If you hear the word monster today a lot of different creatures and story’s come to your mind. But did you ever think about how monsters are created? Timothy K. Beal’s “Our Monsters, Ourselves” is arguing the idea of that we are creating the monsters in our life ourselves. He is using many rhetorical techniques to get the readers to not only agree, but also relate to what he is writing. Beal’s arguments are well organized and persuasive. The rhetorical techniques ethos, logos and pathos strongly represented in the text. In my opinion Beal is successfully arguing his main point. This because I can relate to what he is writing, but also because he is writing and presenting himself in a credible way. The first rhetorical technique Beal is using it pathos. He is trying to get to the readers emotions. The text both begins and end on the subject of September 11. Beal states, “In the immediate wake of the September 11 tragedies, however, I wondered whether the monsters might go into hiding along with irony” (1). September 11 is something that easily gets people’s attention and most people are able to relate to. That day people made monsters out of the people behind the attack. Beal also use ethos in his text. This is to seem credible. “Last spring I taught a new course called “Religion and Horror”” (2). In this sentence he is telling the readers that he knows a lot at about the subject, actually he know so much that he thought a class on it. It makes the readers relate to the writer and the arguments he makes. In a text like Beal’s, when you want to argue an opinion, it is important to establish credibility.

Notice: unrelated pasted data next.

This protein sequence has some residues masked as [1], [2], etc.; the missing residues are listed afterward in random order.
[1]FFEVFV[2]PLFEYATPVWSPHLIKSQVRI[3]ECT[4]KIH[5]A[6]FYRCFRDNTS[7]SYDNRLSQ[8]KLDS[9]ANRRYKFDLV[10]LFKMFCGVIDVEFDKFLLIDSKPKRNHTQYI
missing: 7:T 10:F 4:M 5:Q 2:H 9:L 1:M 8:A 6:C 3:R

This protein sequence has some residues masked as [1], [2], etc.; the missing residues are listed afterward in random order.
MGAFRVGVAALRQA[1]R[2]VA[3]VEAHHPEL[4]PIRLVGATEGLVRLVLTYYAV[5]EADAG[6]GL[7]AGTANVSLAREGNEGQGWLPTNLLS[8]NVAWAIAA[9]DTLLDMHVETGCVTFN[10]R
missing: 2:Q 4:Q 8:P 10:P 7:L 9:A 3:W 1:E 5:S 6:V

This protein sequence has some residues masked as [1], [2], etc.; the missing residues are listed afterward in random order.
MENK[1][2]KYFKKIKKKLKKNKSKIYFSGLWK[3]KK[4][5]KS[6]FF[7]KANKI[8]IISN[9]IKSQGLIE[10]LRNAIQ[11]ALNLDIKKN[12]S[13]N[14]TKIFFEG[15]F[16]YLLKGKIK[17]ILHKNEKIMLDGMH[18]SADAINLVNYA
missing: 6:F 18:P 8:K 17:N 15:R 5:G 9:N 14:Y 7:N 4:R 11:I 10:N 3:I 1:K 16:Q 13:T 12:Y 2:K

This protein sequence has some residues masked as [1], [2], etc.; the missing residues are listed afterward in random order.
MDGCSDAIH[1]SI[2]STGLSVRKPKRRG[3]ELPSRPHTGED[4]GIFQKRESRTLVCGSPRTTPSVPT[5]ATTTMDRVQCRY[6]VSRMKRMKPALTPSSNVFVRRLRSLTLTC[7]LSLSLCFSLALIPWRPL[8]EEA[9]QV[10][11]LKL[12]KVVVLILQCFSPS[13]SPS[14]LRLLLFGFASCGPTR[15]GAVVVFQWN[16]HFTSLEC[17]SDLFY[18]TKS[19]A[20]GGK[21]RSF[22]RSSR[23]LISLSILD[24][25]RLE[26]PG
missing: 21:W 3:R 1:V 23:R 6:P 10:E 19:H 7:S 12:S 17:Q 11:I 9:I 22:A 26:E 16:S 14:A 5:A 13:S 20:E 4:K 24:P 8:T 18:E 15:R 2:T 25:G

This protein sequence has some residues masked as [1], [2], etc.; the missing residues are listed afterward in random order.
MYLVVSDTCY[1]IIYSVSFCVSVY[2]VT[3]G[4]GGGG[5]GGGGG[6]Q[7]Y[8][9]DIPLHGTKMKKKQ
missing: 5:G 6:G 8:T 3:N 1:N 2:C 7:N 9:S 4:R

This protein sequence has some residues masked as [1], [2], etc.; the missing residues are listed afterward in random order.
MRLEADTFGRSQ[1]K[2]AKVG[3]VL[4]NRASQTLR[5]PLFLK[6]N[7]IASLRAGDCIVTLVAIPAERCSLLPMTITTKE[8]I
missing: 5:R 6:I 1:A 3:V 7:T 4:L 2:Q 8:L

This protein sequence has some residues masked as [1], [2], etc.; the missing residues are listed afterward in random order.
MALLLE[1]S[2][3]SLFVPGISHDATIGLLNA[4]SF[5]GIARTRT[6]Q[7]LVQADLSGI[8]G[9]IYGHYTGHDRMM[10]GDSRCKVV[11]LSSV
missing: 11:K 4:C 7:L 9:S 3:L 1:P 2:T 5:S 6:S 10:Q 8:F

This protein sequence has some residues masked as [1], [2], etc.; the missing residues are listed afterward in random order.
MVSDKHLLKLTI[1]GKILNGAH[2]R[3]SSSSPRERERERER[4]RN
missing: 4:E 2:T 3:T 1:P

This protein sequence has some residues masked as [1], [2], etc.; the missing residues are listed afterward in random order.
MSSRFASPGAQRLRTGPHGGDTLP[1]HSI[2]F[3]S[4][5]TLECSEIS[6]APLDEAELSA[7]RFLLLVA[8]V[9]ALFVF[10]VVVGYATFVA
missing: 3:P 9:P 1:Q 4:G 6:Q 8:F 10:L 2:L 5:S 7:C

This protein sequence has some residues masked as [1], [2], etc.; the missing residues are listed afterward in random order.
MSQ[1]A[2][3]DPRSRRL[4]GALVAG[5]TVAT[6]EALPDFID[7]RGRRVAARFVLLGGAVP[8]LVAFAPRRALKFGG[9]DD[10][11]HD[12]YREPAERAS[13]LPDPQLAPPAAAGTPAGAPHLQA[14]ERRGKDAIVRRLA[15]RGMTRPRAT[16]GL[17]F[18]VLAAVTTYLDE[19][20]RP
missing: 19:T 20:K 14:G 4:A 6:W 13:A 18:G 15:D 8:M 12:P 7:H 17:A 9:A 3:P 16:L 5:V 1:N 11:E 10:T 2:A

Logos is the third rhetorical technique Beal is presenting. Beal used logos when he said “Thirteen Ghosts was a top seller during the weekend of October 26-28, grossing more that $15-million in its first three days, while the top move for the previous weekend was From Hell, which made nearly $21-million in its first days” (1). The use of logos is to present...
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